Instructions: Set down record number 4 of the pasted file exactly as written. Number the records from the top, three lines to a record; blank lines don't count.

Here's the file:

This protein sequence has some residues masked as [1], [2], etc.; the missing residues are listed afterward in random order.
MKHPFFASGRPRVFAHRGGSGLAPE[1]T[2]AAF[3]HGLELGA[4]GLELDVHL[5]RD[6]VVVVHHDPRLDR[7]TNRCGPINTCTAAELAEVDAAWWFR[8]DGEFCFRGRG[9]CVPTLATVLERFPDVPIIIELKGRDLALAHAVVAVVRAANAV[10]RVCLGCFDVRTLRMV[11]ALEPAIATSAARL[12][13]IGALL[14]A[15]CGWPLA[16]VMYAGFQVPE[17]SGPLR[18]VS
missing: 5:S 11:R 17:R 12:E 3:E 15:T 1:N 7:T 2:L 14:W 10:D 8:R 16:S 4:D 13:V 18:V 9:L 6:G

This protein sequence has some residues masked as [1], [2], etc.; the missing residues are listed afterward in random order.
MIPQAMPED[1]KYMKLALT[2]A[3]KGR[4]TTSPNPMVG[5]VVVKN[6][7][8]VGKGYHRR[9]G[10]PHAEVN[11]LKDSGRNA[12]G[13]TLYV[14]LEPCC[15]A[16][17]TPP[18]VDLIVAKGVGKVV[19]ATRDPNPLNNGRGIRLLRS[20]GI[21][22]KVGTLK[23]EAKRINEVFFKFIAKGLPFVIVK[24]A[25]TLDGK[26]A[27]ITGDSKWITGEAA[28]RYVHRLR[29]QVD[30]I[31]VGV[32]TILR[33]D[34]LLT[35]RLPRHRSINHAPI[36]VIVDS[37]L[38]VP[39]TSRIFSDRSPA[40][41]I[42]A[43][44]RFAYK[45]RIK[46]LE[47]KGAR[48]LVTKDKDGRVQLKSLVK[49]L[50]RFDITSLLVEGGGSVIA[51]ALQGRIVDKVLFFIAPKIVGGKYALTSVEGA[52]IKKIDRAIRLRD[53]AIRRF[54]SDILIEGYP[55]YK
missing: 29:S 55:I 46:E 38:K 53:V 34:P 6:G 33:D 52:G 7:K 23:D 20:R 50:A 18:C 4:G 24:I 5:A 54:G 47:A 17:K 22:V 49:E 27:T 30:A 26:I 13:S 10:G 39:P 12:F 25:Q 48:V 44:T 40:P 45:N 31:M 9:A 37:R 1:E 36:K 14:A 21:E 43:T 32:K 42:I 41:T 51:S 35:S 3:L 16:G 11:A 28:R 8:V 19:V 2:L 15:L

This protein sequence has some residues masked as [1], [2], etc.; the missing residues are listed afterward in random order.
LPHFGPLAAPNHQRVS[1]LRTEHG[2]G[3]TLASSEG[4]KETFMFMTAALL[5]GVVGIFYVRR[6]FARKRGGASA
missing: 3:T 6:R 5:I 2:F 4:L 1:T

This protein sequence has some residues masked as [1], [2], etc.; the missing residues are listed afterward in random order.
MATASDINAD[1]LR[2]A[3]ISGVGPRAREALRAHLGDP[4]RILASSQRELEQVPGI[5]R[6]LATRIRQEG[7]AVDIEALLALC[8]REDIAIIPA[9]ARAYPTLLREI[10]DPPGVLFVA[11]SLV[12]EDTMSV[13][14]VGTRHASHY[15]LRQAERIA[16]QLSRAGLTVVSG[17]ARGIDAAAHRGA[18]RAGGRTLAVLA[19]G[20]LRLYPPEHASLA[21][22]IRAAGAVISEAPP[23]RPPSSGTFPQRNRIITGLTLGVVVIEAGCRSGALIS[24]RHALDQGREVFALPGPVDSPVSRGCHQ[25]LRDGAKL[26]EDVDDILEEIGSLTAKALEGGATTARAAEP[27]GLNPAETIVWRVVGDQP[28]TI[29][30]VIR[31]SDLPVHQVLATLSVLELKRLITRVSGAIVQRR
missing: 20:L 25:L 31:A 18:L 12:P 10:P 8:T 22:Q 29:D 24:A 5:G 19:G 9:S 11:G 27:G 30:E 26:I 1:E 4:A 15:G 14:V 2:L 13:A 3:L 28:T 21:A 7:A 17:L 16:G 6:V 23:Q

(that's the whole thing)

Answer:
This protein sequence has some residues masked as [1], [2], etc.; the missing residues are listed afterward in random order.
MATASDINAD[1]LR[2]A[3]ISGVGPRAREALRAHLGDP[4]RILASSQRELEQVPGI[5]R[6]LATRIRQEG[7]AVDIEALLALC[8]REDIAIIPA[9]ARAYPTLLREI[10]DPPGVLFVA[11]SLV[12]EDTMSV[13][14]VGTRHASHY[15]LRQAERIA[16]QLSRAGLTVVSG[17]ARGIDAAAHRGA[18]RAGGRTLAVLA[19]G[20]LRLYPPEHASLA[21][22]IRAAGAVISEAPP[23]RPPSSGTFPQRNRIITGLTLGVVVIEAGCRSGALIS[24]RHALDQGREVFALPGPVDSPVSRGCHQ[25]LRDGAKL[26]EDVDDILEEIGSLTAKALEGGATTARAAEP[27]GLNPAETIVWRVVGDQP[28]TI[29][30]VIR[31]SDLPVHQVLATLSVLELKRLITRVSGAIVQRR
missing: 20:L 25:L 31:A 18:L 12:P 10:P 8:T 22:Q 29:D 24:A 5:G 19:G 9:S 11:G 27:G 30:E 26:I 1:E 4:A 15:G 14:V 2:L 13:A 3:L 28:T 21:A 7:A 17:L 16:G 6:V 23:Q